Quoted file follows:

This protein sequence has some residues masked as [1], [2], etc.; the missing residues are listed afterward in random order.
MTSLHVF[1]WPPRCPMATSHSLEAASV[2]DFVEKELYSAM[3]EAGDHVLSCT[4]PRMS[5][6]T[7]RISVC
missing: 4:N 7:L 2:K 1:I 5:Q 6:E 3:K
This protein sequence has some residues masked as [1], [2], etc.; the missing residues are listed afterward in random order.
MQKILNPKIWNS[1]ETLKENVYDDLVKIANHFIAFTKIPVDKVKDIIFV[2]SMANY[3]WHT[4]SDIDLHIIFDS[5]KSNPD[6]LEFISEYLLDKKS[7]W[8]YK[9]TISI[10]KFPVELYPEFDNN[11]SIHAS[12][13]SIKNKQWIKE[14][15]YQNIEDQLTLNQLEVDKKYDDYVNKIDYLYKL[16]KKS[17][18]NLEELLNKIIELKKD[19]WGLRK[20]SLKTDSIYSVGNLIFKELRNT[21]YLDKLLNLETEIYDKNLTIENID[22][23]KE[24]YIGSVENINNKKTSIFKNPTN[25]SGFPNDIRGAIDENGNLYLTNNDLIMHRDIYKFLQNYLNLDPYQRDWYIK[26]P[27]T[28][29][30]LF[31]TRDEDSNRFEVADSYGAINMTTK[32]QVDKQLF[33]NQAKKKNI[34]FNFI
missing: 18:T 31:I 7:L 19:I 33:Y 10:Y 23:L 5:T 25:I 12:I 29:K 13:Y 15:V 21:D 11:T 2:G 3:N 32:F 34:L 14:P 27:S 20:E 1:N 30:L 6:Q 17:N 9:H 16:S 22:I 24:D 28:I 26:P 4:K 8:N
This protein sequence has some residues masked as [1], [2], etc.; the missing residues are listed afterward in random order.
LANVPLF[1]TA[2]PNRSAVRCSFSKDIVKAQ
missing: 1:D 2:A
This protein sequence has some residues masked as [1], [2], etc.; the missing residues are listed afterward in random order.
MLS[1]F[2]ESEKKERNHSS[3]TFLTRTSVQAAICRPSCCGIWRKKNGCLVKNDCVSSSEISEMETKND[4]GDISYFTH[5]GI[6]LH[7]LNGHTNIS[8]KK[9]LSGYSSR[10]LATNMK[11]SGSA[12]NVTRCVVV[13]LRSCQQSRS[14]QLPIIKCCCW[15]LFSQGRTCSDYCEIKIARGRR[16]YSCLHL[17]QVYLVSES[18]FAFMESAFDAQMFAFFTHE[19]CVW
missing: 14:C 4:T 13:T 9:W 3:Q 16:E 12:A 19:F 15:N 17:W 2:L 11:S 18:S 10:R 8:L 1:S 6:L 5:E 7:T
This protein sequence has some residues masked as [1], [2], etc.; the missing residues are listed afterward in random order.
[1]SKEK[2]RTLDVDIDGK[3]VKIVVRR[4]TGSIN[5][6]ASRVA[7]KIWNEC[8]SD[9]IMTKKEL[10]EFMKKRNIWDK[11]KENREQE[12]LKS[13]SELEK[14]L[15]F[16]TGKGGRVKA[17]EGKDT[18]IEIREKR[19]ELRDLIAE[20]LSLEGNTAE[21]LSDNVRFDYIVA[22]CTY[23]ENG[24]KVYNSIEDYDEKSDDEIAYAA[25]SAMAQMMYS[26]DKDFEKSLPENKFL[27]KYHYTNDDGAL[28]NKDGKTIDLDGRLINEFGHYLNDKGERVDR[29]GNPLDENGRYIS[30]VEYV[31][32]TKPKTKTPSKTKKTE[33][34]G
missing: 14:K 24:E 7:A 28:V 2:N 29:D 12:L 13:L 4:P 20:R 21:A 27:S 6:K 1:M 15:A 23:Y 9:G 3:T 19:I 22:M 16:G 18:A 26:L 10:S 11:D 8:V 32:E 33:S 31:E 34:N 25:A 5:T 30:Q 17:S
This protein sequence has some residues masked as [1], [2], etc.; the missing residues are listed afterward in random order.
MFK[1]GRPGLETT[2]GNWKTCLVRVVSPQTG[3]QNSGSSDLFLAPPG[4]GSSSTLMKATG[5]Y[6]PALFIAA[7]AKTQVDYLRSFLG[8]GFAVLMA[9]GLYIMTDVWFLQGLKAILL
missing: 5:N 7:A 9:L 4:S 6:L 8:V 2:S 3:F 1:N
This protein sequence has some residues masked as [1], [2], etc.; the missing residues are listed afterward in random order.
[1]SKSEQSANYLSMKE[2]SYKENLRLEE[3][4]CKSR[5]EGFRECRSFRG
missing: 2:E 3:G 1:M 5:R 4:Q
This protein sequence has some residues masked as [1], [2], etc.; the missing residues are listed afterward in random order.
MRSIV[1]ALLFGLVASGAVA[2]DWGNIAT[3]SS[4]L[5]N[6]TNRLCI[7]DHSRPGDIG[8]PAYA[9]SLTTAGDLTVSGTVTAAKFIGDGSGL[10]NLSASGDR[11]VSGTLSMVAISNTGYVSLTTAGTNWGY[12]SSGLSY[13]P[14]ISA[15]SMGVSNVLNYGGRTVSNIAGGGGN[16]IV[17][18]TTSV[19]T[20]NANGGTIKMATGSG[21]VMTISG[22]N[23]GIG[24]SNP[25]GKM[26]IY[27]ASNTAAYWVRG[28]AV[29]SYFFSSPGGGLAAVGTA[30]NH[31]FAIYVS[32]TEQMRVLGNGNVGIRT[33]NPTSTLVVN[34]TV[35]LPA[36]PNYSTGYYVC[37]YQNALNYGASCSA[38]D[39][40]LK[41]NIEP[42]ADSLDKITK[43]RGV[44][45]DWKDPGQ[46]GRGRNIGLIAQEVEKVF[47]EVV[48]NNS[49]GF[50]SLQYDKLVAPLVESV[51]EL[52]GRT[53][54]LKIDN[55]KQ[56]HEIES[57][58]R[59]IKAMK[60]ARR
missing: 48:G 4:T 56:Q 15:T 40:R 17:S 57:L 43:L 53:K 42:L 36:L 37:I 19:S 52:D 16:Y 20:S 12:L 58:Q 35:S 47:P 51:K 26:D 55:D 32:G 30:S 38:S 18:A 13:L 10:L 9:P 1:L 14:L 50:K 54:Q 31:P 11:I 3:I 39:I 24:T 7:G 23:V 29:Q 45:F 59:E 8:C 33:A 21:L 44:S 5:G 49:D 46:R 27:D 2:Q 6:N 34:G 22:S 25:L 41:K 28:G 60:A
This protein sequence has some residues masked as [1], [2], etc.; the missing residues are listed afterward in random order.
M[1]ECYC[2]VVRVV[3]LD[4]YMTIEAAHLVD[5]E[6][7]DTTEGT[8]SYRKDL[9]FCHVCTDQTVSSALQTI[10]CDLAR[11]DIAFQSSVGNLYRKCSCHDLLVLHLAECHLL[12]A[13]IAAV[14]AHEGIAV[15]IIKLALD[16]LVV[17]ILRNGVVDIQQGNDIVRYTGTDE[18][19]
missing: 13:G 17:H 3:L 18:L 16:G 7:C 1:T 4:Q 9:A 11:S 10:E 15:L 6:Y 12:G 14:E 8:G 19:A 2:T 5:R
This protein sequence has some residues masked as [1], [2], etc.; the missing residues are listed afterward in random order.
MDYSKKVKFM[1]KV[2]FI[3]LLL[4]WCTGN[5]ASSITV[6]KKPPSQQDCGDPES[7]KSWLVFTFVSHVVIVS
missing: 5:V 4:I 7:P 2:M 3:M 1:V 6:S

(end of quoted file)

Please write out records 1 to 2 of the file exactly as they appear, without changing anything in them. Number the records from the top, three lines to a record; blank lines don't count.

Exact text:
This protein sequence has some residues masked as [1], [2], etc.; the missing residues are listed afterward in random order.
MTSLHVF[1]WPPRCPMATSHSLEAASV[2]DFVEKELYSAM[3]EAGDHVLSCT[4]PRMS[5][6]T[7]RISVC
missing: 4:N 7:L 2:K 1:I 5:Q 6:E 3:K
This protein sequence has some residues masked as [1], [2], etc.; the missing residues are listed afterward in random order.
MQKILNPKIWNS[1]ETLKENVYDDLVKIANHFIAFTKIPVDKVKDIIFV[2]SMANY[3]WHT[4]SDIDLHIIFDS[5]KSNPD[6]LEFISEYLLDKKS[7]W[8]YK[9]TISI[10]KFPVELYPEFDNN[11]SIHAS[12][13]SIKNKQWIKE[14][15]YQNIEDQLTLNQLEVDKKYDDYVNKIDYLYKL[16]KKS[17][18]NLEELLNKIIELKKD[19]WGLRK[20]SLKTDSIYSVGNLIFKELRNT[21]YLDKLLNLETEIYDKNLTIENID[22][23]KE[24]YIGSVENINNKKTSIFKNPTN[25]SGFPNDIRGAIDENGNLYLTNNDLIMHRDIYKFLQNYLNLDPYQRDWYIK[26]P[27]T[28][29][30]LF[31]TRDEDSNRFEVADSYGAINMTTK[32]QVDKQLF[33]NQAKKKNI[34]FNFI
missing: 18:T 31:I 7:L 19:I 33:Y 10:Y 23:L 5:T 25:I 12:I 29:K 13:Y 15:V 21:D 11:T 2:G 3:N 32:F 34:L 14:P 27:S 20:E 1:N 30:L 6:Q 17:N 9:H 16:S 22:I 24:D 28:I 26:P 4:K 8:N